A few years ago a bought a domain name for my sister for her birthday. Every year since, I’ve been making a sort of interactive birthday card there for her and in the process, teaching myself something new.

Last year, I made a little app that would display videos from a few of her favourite k-pop bands, using om.next (since that was something we’d been considering using at work).

This year, I decided to do something a little more interesting, both for me and her and make something actually interactive. I was thinking that it eventually could even be a game, time allowing (maybe next year?).

To start, I was thinking I’d have a picture of a baluchitherium1 on the page that one could move around with the arrow keys (and later, could be like, dodging obstacles or whatever). One of the things I’ve been trying to practice this year is being comfortable drawing stuff, so I used the fantastic pixel art tool aseprite to draw an animated gif of a baluch:

baluch
A majestic flying baluch

It’s simple enough to put this on the page, the use the arrow keys to move it around. This was probably good enough for a birthday card, but I wanted to do something more challenging…

Perlin Noise

I had read a great post by eevee about Perlin noise not too long ago and thought it was interesting, but I didn’t full get how the algorithm worked. The best way to understand an algorithm is to implement it, so I decided I’d make the background that the baluch was flying over be Perlin noise generated on-the-fly.

I started by trying to do a straightforward port of eevee’s python implementation to ClojureScript. It took me a while to get things working properly, but it was mostly a mechanical transformation of Python to ClojureScript (it was pretty fun to translate mutating loops into reduces and such though).

The tricky part was dealing with the fact that the algorithm was quite computationally expensive - it takes a significant amount of time to generate each frame. Since this is running in the browser, which only executes Javascript on a single thread, it would block constantly, so you wouldn’t be able to move the baluch around at all!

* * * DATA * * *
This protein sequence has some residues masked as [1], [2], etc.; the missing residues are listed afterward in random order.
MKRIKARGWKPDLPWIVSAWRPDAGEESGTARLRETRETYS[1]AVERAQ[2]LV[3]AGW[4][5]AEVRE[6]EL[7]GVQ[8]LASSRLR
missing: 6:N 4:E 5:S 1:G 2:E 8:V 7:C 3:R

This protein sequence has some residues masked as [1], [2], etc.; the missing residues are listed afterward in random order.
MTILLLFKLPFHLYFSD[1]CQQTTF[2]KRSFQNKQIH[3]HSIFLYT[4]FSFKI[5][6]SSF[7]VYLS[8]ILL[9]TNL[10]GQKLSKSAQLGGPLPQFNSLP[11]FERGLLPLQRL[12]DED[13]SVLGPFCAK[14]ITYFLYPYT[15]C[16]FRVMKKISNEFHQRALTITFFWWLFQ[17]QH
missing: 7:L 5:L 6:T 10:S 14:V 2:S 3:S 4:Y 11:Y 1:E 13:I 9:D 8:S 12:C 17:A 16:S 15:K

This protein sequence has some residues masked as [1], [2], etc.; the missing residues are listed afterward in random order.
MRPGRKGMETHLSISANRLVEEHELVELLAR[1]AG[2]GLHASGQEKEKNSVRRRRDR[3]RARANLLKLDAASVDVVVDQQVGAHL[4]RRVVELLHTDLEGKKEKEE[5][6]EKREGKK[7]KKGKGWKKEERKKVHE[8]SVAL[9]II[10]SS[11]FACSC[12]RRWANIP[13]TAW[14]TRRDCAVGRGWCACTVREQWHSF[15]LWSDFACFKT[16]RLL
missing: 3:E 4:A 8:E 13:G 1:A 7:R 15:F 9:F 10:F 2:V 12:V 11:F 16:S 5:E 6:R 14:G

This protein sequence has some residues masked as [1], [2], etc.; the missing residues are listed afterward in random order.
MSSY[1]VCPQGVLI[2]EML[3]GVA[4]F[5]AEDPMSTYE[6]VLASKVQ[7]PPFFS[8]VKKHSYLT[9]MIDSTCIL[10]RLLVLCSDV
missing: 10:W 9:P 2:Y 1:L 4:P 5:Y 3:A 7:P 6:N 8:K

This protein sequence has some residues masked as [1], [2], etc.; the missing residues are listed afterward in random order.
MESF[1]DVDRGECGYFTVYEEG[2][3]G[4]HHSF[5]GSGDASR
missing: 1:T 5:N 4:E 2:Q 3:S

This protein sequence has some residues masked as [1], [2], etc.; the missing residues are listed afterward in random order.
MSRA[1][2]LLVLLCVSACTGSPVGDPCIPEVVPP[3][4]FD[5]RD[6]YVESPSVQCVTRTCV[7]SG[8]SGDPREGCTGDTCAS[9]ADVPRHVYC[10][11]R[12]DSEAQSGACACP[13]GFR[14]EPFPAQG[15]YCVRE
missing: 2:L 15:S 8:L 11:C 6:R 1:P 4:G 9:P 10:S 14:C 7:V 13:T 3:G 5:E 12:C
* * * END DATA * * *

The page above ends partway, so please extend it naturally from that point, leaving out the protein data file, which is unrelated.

This obviously would not stand, so I had to find a way around this. I didn’t feel like trying to optimize the algorithm (although that would definitely be a good thing to try to do), so I needed to somehow move the computation off the main thread. I first thought I could just use core.async (which is a great library), but realized quickly that that wasn’t the right approach – core.async is great for asynchronous I/O, but it’s still Javascript, meaning while it can do concurrency, it still isn’t parallelism!

Luckily, there’s a (relatively) new Javascript API for WebWorkers that actually allows Javascript to run on multiple threads! Reading how it worked, it seemed like it was going to be kind of complicated to use, especially since I wasn’t writing Javascript directly, but compiling from ClojureScript.

Fortunately, there’s a solid ClojureScript library called servant that wraps WebWorker stuff and makes in fairly easy to have some ClojureScript code run in a background thread! I remain slightly unclear about how data gets passed in and out of the servant functions, but eventually I got things working by just passing in primitive data and encoding the return values of the functions using transit.

The background updates fairly infrequently (depending on how fast your browser can render each frame), but it works!

site screenshot
Check out that sweet random -- but smooth! -- noise

Check out the site2 (and use the arrow keys to fly the baluch around) and have a look at the code.

  1. Long story, but basically we have a family tradition of everyone having an animal, and for some reason my mum’s branch of the family has weird animals - my sister and one of my brothers are baluchitherium, these weird prehistoric creatures. I happen to be a pterodactyl. 

  2. Probably don’t leave it open too long though - it will devour as much CPU as it can to push out the noise.